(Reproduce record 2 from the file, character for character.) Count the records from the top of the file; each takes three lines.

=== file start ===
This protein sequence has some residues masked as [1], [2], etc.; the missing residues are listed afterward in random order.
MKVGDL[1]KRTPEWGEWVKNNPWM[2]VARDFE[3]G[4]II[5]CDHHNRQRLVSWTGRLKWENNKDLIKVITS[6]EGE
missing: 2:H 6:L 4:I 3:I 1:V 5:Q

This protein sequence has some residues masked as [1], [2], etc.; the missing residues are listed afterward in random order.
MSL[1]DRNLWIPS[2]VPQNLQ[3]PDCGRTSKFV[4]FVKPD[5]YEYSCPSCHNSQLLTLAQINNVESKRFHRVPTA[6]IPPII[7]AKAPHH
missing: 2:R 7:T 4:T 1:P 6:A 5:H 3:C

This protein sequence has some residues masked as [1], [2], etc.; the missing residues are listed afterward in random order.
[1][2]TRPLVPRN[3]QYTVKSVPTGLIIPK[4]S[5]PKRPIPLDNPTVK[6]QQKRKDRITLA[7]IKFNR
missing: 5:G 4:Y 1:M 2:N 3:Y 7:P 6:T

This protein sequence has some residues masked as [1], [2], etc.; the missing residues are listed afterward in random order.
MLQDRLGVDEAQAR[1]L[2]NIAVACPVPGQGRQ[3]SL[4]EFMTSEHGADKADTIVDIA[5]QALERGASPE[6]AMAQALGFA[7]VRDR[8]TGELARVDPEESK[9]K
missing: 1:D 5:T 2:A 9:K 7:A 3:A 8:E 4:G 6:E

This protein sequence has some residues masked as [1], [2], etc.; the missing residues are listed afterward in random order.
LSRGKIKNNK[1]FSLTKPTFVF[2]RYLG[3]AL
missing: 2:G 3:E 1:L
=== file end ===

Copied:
This protein sequence has some residues masked as [1], [2], etc.; the missing residues are listed afterward in random order.
MSL[1]DRNLWIPS[2]VPQNLQ[3]PDCGRTSKFV[4]FVKPD[5]YEYSCPSCHNSQLLTLAQINNVESKRFHRVPTA[6]IPPII[7]AKAPHH
missing: 2:R 7:T 4:T 1:P 6:A 5:H 3:C